G String keeps breaking

June 15, 2019, 7:45 AM · The G string on my violin is low according to my tuner so I used the pegs to tune it up, however, seems like every time I turn it pass the coloured part of the string it breaks.. so how I’m I supposed to get my string in tune? Is there something wrong with my violin?

Replies (14)

Edited: June 15, 2019, 8:10 AM · You're doing something wrong and it's unlikely that anybody here will be able to tell you exactly what! However I'm feeling reckless so I'll give it a go.

How many G strings have you broken? Or do you mean every time you tune it up it winds down again? Did you thread it through the hole in the peg first? And make sure the first turn goes one side of the hole and subsequent turns to the other side.

June 15, 2019, 8:58 AM · I would also like to add a question. Do these G strings break on a particular spot? If so, which one?
June 15, 2019, 9:54 AM · is your tuner mis-calibrated? I had a customer who kept doing this only to find that her tuner was calibrated to a number other than 440.
A break in the winding area beyond the nut usually indicated that the string has been overtuned. If they are breaking at the nut, have a luthier look at the instrument.
Edited: June 15, 2019, 10:01 AM · I think he means the string has gotten so curved that its slipping out of the hole every time you bring it up to tension. I had this happen on a G string I kept restringing to adjust the afterlength, I ended up sticking a toothpick in the hole the side the playing string comes out of, then breaking it off flush, pulling the string out would remove the end of the toothpick so its non invasive, worked like a charm.
Edited: June 15, 2019, 10:08 AM · I would try Lyndon's trick. Might as well try something easy and non-invasive first! The other thing you can do is look at the peg and the nut with a magnifying glass and see if there is any rough spot. You won't have the eye of a skilled luthier but it's better than nothing.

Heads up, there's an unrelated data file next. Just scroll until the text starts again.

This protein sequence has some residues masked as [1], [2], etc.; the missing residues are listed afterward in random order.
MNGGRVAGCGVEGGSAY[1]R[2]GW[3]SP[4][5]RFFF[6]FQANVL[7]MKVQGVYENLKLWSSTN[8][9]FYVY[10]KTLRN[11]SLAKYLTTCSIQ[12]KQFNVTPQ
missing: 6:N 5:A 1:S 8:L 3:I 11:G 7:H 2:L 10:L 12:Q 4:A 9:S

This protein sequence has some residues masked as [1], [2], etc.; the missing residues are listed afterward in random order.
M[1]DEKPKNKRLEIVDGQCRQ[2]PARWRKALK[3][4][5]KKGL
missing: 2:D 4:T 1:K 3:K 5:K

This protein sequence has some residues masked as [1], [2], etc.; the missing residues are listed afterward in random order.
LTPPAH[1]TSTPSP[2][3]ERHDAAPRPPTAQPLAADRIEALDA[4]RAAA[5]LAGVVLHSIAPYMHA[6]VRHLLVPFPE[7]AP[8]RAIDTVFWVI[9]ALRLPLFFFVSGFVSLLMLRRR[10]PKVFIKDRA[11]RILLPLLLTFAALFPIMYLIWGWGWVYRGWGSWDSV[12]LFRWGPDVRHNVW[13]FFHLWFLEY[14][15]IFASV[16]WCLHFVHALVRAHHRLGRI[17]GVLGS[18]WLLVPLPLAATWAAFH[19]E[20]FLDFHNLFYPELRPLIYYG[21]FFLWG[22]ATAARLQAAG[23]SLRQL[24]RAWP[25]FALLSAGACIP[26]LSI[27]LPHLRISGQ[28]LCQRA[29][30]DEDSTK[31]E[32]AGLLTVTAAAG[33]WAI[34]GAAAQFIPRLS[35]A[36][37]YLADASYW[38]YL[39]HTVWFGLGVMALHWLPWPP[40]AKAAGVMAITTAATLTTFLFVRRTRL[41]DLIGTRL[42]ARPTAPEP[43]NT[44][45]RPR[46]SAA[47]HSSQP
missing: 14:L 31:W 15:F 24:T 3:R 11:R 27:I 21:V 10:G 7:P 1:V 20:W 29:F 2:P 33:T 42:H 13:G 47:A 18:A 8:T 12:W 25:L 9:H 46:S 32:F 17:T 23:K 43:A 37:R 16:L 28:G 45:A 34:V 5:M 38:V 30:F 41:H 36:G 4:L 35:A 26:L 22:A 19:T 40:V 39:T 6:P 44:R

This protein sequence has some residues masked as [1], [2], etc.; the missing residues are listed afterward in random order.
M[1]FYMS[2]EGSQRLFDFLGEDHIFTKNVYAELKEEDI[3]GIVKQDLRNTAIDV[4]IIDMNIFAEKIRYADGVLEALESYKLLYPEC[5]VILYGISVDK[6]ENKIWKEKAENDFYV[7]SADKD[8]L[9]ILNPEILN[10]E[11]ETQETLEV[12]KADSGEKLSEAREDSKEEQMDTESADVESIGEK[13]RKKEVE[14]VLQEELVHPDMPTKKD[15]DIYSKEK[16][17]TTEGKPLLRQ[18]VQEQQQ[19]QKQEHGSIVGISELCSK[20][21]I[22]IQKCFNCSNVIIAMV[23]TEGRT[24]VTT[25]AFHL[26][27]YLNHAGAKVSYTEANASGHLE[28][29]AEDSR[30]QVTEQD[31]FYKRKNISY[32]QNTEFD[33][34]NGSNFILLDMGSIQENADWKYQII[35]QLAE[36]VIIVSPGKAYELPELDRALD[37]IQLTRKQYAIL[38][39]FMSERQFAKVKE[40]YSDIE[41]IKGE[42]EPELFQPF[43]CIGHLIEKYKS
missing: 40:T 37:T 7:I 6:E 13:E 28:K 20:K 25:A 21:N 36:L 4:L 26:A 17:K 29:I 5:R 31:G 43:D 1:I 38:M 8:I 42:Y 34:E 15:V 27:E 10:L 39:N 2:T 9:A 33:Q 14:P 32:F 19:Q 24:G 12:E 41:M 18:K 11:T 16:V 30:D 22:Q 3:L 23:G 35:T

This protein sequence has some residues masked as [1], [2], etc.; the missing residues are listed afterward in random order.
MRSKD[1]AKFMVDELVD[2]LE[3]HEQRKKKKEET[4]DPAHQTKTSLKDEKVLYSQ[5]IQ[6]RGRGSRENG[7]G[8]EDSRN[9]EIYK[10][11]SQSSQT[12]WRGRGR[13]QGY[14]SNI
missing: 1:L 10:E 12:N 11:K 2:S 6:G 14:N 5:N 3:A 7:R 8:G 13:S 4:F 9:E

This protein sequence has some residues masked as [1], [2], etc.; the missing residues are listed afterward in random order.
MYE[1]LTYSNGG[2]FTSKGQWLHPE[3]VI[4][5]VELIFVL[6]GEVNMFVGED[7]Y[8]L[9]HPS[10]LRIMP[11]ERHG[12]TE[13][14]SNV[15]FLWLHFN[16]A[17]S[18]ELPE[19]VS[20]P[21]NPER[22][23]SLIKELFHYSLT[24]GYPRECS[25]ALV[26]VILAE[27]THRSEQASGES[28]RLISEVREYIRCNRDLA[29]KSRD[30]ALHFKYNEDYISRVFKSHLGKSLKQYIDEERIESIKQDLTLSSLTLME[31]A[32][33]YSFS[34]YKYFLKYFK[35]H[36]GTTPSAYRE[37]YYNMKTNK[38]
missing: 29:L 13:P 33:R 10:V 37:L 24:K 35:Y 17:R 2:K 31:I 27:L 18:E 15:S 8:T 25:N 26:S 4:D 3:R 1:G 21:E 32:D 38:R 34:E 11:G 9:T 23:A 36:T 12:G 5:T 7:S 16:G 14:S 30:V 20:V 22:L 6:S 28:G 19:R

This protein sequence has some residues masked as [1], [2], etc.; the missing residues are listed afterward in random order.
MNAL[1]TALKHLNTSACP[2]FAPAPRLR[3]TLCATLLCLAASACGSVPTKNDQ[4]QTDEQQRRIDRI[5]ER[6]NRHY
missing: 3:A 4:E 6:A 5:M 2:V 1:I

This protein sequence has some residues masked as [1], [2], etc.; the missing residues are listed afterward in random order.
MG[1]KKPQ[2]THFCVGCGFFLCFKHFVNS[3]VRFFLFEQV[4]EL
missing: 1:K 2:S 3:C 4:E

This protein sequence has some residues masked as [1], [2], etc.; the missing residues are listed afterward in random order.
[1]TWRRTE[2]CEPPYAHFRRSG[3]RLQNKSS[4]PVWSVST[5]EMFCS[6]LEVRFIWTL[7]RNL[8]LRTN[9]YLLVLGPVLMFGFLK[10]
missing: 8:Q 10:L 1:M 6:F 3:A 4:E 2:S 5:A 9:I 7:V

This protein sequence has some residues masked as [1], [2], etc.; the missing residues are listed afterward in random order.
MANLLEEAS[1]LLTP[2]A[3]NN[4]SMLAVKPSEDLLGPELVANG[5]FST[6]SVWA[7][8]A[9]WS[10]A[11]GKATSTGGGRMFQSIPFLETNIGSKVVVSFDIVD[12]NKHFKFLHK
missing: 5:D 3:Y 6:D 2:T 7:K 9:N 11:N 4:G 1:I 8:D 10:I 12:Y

June 15, 2019, 11:08 AM · This may sound silly, but please make sure you are not installing D in place of G string. Also, the groove may be damaged or too narrow to accommodate new string. Always use a pencil to deposit graphite along the groove. This will help string glide under pressure.
June 15, 2019, 2:55 PM · Does your tuner detect octaves? Maybe you keep going past the first G and then try to go to the *next* octave of G, because your tuner is telling you "E" or something so you naturally go higher rather than lower?

What type of tuner are you using?

June 15, 2019, 3:27 PM · Lyndon's trick is a good example of "there's always an engineering solution", a phrase I was hearing almost every day in the years I spent working with engineers in aerospace.
June 16, 2019, 3:48 AM · Erick, i think that might be the case.. i use a chromatic tuner and it says "E" so i tune it up and then it breaks. The strings look really tight, but if i loosen it then its too loose. I don't know what is going on.
June 16, 2019, 6:17 AM · does the string actually break, and where, or is it just coming loose on the peg??
June 16, 2019, 6:28 AM · Lyndon, the string just snaps at the bottom I think.. it’s not lose on the pegs it’s tight but it keeps going down in tune so I think I have to tune it up and then the string snaps
June 16, 2019, 6:36 AM · you mean at the tailpiece?? might be your fine tuner having rough edges
June 16, 2019, 10:15 AM · Please if you have the time tell us about a few numbers:

1. Vibrating string length of the string in question (measure it -the string length- from where it starts to stop contacting the nut till it meets the bridge)
2. String action/clearance (at the edge of the fingerboard, the distance between the fingerboard's surface and the G string, this distance could/should be measured as close as possible to being vertical to your instruments top plate)
3. String afterlength (string length from the bridge till it meets the tailpiece)

Those numbers should be somewhere near some limits (supposedly we are talking about a full scale violin, please let us know if it's not the issue). Experienced luthiers are reading the forums, they could point out if something is really wrong with the setup regarding those numbers.

Like Rocky said, please make sure you use graphite where the string makes contact with the instrument, and look for sharp spots, edges etc.

One last thing, like Erik said, is your tuner really ok? Besides telling you the note, does it also display the note frequency in Hz? if so, what does it read?

June 16, 2019, 1:38 PM · You're most likely tuning the string WAY too fast, and shooting past the intended G. You need to push *in* at the same time you're turning the peg, so it keeps friction, and only go maybe 1/8 turn at a time, and then test the pitch again. Then repeat that.

Violin pegs are not like guitar pegs. They are not geared, so small turns make large adjustments in the pitch.

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